I thought about it and decided that this was one of those blessings in disguise. There was something within myself that needed healing and I just wasn’t getting it. So I asked the Holy Spirit to work with me in my sleep where I might be less resistant. The next morning I saw that I was at the Forgiveness page in the workbook and thought how appropriate that was. And I am sure that it was no coincidence that the CD I was listening to the day before was on forgiveness. Once we commit to awakening, what we need to awaken is provided. This customer is a perfect example of that, and the fact that what would help me to deal with it was right there at hand is another example.
I love Jesus’ discourse on forgiveness. I have read it with different ears at different times in my life, each time bringing me a little deeper into the meaning. That morning it was perfect for my forgiveness lesson. I read: Forgiveness recognizes what you thought your brother did to you has not occurred. I have read that many, many times over the years. At first, it was meaningless to me, then as I became more open to hearing it I began to understand. It has opened to me as a rose, each petal offering awareness that is perfect for my immediate need and ability to understand. As I grow, another petal unfolds, bringing me deeper into the meaning.
On that particular day, I was hung up on the idea that my customer really was wrong. I kept trying to forgive her for something she clearly did. I don’t know why I couldn’t see that while it was happening. I guess I just didn’t want to be the one responsible for my anger. I didn’t even want to admit I was angry. I found it so easy to find evidence that she was wrong. She was acting selfish and self-centered. She cared only about herself. She was unappreciative. I attributed my “annoyance” with the heat, and lord knows it was hot! I was dehydrated and exhausted. I was frustrated in not being able to fix her problem. I had so many reasons for how I felt and so much proof that she was the problem.
But no matter what it looked like, I knew that I was kidding myself, and the energy of blame and accusation was so unpleasant that by the next morning I was more than ready to get serious about forgiveness. In the end, it was just so simple. I looked at the situation knowing, really KNOWING, that my customer is completely innocent. The weather is completely innocent. The situation is innocent. Starting from that absolute and unassailable truth, I was able to look at the feelings the situation differently. I started looking within instead of without.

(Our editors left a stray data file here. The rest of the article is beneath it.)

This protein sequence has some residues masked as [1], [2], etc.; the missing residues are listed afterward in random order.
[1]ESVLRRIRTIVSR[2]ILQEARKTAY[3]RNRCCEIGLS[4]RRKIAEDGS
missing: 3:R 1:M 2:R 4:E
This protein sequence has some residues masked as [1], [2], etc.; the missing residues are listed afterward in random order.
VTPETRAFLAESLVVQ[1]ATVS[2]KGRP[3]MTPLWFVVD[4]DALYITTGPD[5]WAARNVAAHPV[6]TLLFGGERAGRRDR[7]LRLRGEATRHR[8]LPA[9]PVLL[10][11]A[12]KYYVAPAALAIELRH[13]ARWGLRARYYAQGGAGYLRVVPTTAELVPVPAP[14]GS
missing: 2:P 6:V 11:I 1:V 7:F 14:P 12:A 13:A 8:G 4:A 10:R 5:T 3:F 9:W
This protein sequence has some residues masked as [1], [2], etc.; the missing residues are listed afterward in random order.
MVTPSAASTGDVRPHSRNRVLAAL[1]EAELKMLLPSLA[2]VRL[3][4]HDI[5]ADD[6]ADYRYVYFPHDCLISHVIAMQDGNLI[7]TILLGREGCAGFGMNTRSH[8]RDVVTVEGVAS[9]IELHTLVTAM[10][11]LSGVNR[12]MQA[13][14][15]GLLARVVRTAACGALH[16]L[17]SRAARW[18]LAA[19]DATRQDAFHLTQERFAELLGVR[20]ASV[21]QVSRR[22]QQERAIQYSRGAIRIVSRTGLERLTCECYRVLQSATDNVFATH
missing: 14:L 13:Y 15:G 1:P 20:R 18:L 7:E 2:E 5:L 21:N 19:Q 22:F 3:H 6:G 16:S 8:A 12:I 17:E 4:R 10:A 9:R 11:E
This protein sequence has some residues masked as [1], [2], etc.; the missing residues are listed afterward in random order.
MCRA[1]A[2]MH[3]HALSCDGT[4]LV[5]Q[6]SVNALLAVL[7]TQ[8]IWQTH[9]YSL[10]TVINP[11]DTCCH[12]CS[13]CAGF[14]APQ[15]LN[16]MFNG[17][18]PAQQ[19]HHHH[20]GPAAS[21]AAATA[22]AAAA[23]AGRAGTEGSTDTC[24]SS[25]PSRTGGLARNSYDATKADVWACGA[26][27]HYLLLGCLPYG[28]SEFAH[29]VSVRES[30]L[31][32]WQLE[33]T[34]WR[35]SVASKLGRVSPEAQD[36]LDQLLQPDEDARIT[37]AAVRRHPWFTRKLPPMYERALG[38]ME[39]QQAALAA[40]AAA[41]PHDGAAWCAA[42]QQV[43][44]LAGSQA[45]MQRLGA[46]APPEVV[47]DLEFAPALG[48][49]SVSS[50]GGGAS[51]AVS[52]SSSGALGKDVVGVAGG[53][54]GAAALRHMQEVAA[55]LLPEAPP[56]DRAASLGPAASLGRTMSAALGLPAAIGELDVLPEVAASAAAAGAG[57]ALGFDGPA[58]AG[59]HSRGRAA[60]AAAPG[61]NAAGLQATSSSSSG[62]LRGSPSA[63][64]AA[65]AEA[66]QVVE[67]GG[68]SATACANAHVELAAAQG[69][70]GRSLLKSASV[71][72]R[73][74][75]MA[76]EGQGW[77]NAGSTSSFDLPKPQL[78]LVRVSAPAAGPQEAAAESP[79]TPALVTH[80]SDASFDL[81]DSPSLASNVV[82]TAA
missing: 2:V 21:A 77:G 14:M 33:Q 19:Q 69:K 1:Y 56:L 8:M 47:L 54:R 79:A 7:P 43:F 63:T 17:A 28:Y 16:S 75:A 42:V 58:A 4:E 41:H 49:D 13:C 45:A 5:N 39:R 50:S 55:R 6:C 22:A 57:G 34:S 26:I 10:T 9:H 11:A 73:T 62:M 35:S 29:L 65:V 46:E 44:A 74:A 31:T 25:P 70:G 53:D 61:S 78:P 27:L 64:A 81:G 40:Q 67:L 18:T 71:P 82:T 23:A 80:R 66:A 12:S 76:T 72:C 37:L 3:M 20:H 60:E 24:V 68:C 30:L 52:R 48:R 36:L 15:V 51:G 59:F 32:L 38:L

I began this by thinking that she was selfish and self-centered. I know that I have been selfish and self-centered myself. I thought of times when I have acted in this way. I paid attention to how it made me feel when I thought of those instances in my life when I acted in a self-centered way. It didn’t feel good. It felt heavy and dark; not at all like the joy and lightness I had been experiencing before this came up. I knew that I was willing to forgive myself for being selfish in the past, for being selfish now, and for any selfish behavior in the future.
I don’t know how to forgive, but I know that the Holy Spirit will step in and accomplish forgiveness if I come to Him with willingness. I have learned that it is not a matter of logic; it is not a job for the thinking mind. It is easy to read the lesson and know what it means intellectually. But those words are just pointing me in the right direction. They do not cause forgiveness. For forgiveness to happen, I must want it wholly. I cannot want forgiveness and also want to be right about my grievance. If I expect to forgive and to reap the rewards of forgiveness then the way to have that is to want forgiveness above all things.
To forgive I must be willing to see that it is always myself I forgive. The more quickly I move out of the idea that someone or something outside of me is the cause of my discomfort, the more quickly I can allow forgiveness. I don’t have to do anything to make forgiveness happen, but only be fully willing for it to happen. On the day in question, while I was distracted by my need to see my problems as caused by something outside of me, I couldn’t forgive. I was trying to hold two completely opposing thoughts at the same time. I was trying to forgive and at the same time judge. The next morning, all I wanted was forgiveness and suddenly I was laughing at my obstinacy of the previous day. What seemed impossible then, suddenly seemed inevitable.